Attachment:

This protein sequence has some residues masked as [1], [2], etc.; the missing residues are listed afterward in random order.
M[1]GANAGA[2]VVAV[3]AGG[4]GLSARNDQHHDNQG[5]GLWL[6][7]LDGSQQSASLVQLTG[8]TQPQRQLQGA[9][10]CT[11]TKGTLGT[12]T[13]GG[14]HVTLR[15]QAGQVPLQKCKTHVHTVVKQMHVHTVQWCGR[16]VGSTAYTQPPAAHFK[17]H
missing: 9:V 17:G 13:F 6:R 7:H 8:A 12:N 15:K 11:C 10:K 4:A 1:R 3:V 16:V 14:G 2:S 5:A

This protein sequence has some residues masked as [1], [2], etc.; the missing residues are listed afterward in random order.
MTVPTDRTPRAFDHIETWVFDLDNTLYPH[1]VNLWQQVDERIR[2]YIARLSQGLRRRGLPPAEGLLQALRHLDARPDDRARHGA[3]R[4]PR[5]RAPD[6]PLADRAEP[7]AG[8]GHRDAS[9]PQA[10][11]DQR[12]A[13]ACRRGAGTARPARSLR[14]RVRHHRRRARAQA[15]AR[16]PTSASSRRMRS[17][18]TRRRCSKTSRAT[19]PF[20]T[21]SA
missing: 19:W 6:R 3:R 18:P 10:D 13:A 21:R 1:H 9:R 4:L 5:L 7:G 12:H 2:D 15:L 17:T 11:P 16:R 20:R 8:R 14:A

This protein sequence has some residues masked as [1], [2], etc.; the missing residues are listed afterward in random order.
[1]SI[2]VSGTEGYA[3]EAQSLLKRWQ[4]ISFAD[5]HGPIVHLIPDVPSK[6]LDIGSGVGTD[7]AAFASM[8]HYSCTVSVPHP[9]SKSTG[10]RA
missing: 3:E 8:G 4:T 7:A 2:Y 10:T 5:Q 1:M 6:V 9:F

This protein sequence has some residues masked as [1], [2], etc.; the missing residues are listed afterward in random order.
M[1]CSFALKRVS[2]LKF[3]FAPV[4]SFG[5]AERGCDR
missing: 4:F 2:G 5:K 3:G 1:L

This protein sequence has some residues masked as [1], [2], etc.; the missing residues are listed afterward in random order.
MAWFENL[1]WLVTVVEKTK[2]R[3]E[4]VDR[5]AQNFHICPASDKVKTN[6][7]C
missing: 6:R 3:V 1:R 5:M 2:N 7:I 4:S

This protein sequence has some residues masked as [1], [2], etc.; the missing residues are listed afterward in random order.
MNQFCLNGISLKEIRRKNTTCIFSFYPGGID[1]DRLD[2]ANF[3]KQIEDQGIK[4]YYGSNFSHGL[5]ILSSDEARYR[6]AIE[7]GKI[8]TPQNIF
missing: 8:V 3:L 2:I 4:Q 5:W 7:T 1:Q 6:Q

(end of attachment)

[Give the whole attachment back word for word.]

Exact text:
This protein sequence has some residues masked as [1], [2], etc.; the missing residues are listed afterward in random order.
M[1]GANAGA[2]VVAV[3]AGG[4]GLSARNDQHHDNQG[5]GLWL[6][7]LDGSQQSASLVQLTG[8]TQPQRQLQGA[9][10]CT[11]TKGTLGT[12]T[13]GG[14]HVTLR[15]QAGQVPLQKCKTHVHTVVKQMHVHTVQWCGR[16]VGSTAYTQPPAAHFK[17]H
missing: 9:V 17:G 13:F 6:R 7:H 8:A 12:N 15:K 11:C 10:K 4:A 1:R 3:V 16:V 14:G 2:S 5:A

This protein sequence has some residues masked as [1], [2], etc.; the missing residues are listed afterward in random order.
MTVPTDRTPRAFDHIETWVFDLDNTLYPH[1]VNLWQQVDERIR[2]YIARLSQGLRRRGLPPAEGLLQALRHLDARPDDRARHGA[3]R[4]PR[5]RAPD[6]PLADRAEP[7]AG[8]GHRDAS[9]PQA[10][11]DQR[12]A[13]ACRRGAGTARPARSLR[14]RVRHHRRRARAQA[15]AR[16]PTSASSRRMRS[17][18]TRRRCSKTSRAT[19]PF[20]T[21]SA
missing: 19:W 6:R 3:R 18:P 10:D 13:A 21:R 1:H 9:R 4:L 5:L 7:G 12:H 2:D 15:L 17:T 11:P 16:R 20:R 8:R 14:A

This protein sequence has some residues masked as [1], [2], etc.; the missing residues are listed afterward in random order.
[1]SI[2]VSGTEGYA[3]EAQSLLKRWQ[4]ISFAD[5]HGPIVHLIPDVPSK[6]LDIGSGVGTD[7]AAFASM[8]HYSCTVSVPHP[9]SKSTG[10]RA
missing: 3:E 8:G 4:T 7:A 2:Y 10:T 5:Q 1:M 6:V 9:F

This protein sequence has some residues masked as [1], [2], etc.; the missing residues are listed afterward in random order.
M[1]CSFALKRVS[2]LKF[3]FAPV[4]SFG[5]AERGCDR
missing: 4:F 2:G 5:K 3:G 1:L

This protein sequence has some residues masked as [1], [2], etc.; the missing residues are listed afterward in random order.
MAWFENL[1]WLVTVVEKTK[2]R[3]E[4]VDR[5]AQNFHICPASDKVKTN[6][7]C
missing: 6:R 3:V 1:R 5:M 2:N 7:I 4:S

This protein sequence has some residues masked as [1], [2], etc.; the missing residues are listed afterward in random order.
MNQFCLNGISLKEIRRKNTTCIFSFYPGGID[1]DRLD[2]ANF[3]KQIEDQGIK[4]YYGSNFSHGL[5]ILSSDEARYR[6]AIE[7]GKI[8]TPQNIF
missing: 8:V 3:L 2:I 4:Q 5:W 7:T 1:Q 6:Q